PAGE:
Darren has worked in the music industry for over ten years – as performer, road manager, booking agent, artist manager and recording engineer. Gallop’s previous projects include a recording studio, a touring educational African music presentation (with over 400 shows across Canada), a music PR and booking agency and an independent record label.
Top 3 Favourite Bands: Radio Head; Bjorrk; Cesária Évora
An award-winning multi-instrumentalist, Morgan started violin lessons when he was 5, and got his first computer when he was 8, and has been finding ways to combine the two ever since. He spent most of his 20s coding in the backseats of various tour vans while playing gigs across the country, and finally settled down 5 years ago when he co-founded Marcato with Darren. Morgan lives in Sydney, NS, with his beautiful wife, 2 big dogs, and 4 tiny cats.
Top 3 Favourite Bands: Joni Mitchell, Bad Religion, and RUSH
Laird came on board in 2011 as the Vice President, Sales. He has a BBA from StFX U and brings over a decade of sales, marketing, and event management experience to the team. Rumor has it that he can lay down a pretty mean sax solo as well. When he’s not at the office or travelling, he keeps busy by helping his wife raise their 3 boys.
Best Live Music Experience: The White Stripes 10th Anniversary Show, July 14th 2007, Glace Bay, NS
The son of a software developer and member of a musical family, Dan Hooper proved to be the ideal fit for Marcato’s development team. Dan joined Marcato in 2009 during an internship as part of his Computer Science studies at Memorial University of Newfoundland, and soon became an indispensable asset for the team. Since then, Dan has progressed from a fledgeling coder to a senior developer, completing his studies on the side along the way.
Best Live Music Experience: Olenka And The Autumn Lovers and Timber Timbre at St. Pat’s church museum here in cozy Sydney, NS
Top 3 Favourite Bands: “I don’t like to play favourites, I like em all!”
Adam recently joined the Marcato team bringing with him experience in all corners of the entertainment industry including music, film & television, and digital media. In addition to co-ordinating customer support and user driven product development with Marcato, he actively works as an artist manager and digital consultant for the music industry, advising on web development and digital marketing strategies. Adam was the first public signup with Marcato Musician and has used it with all of his management and web projects over the past 3 years. He loves learning how others use Marcato and coming up with ways to make our tools even simpler to use and more effective. Get in touch with Adam via the Support Board with any suggestions for improvements!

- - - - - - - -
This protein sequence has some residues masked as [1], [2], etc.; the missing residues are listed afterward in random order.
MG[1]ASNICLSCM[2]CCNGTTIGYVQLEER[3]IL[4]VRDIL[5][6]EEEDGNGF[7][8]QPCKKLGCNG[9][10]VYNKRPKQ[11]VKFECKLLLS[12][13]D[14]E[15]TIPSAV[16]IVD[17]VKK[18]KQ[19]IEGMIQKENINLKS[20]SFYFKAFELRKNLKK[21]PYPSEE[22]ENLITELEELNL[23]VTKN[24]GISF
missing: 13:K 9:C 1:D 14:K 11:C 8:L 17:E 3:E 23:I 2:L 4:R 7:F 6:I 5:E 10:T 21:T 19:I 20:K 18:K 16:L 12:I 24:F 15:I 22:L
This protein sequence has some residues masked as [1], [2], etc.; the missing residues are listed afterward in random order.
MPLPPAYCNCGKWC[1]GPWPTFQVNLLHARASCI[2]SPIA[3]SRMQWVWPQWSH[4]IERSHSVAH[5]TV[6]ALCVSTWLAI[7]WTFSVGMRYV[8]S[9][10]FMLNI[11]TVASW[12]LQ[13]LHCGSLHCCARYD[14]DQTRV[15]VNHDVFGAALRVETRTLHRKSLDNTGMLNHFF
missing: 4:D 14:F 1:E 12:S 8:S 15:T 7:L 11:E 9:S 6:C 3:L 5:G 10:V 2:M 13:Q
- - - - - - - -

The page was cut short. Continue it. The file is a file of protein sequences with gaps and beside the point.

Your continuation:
Best Live Music Experience: Weezer from 6″ away
Alison has been the Business Manager of Marcato since coming on board in April 2010. Her experience in the music industry as the Manager for Company House Records was a stepping stone before joining the Marcato team. She’s the manic organizer and spends her time keeping the office together on all levels including financial and functional. When she’s not at the office she’s spending her time completing her Business degree, running, doing yoga, hangin’ out with her cats Bernie and Simon and knitting.
Top 3 Favourite Bands: Florence and the Machine, Hey Rosetta & Ryan Adams.
Natasha is originally from a small town outside Halifax, Nova Scotia where she worked in the family business. Her family’s entrepreneurial spirit motivated her to attend business school and she soon found herself at McGill University in Montreal. After finishing her Bachelor of Commerce degree she retreated back to the Maritimes and landed in Sydney to be with her now husband Kyle and dog Ozzie. She has a lot of family in Cape Breton and really enjoys what the island has to offer for fun and adventure! Soon after coming to the island she landed what she calls her “dream job” here at Marcato. She brings along her bilingual sales experience and excitement for helping to grow the company.
Top 3 Favourite Bands: The Eagles, Justin Moore & Brad Paisley
The latest Marcato-powered band to be featured on our blog is the charming Irish indie-pop combo, FRED!
Just over a year ago, the boys in FRED travelled to Montreal to start recording their fourth studio album. Recorded by Howard Bilerman (Arcade Fire, God Speed You Black Emperor, British Sea Power) at his renowned hotel2tango studio, and mixed with Ben Hiller (Elbow, Blur, Editors) in London, the result is ’Leaving My Empire’, their finest record to date.
Check out the video for their latest single ‘Villains’, featuring plenty of slowmo aerial acrobatics and rock-star poses, with everyone taking turns playing everything!
Mutiny on the Bounty are a four-piece math rock band from Luxembourg that have been giving ‘er since 2004, with 10 tours and over 400 concerts under their belts, supporting the likes of Franz Ferdinand, Kings of Leon, Coheed and Cambria, and so many more. They recently released a great video for their song Artifacts, which we’ve been cranking at the Marcato office all week. Check it out below!
The guys also just recently played the Roskilde Festival in Denmark, and you can watch their entire set online. Just scroll down to “Pavillon 2012: Mutiny On The Bounty” in the playlist, sit back, and enjoy!
Hey Folks! Everyone here at the Marcato office LOVES Ben Caplan (and not just because he’s a client). He’s such a great entertainer, his tunes are the best AND he’s from the East Coast of Canada. Right now Ben is running a Pledgemusic Campaign to help fund the making of a music video for his song Conduit. There are 54 days left of pledging and if you can spare some change, every little bit helps. Check out the fundraising video so you can get a glimpse of the video creative.
If that wasn’t enough… then check out this live video of Conduit, filmed by Jeff Miller. It’s from local venue The Company House in Halifax, NS in March 2011. Trust me, it really is awesome.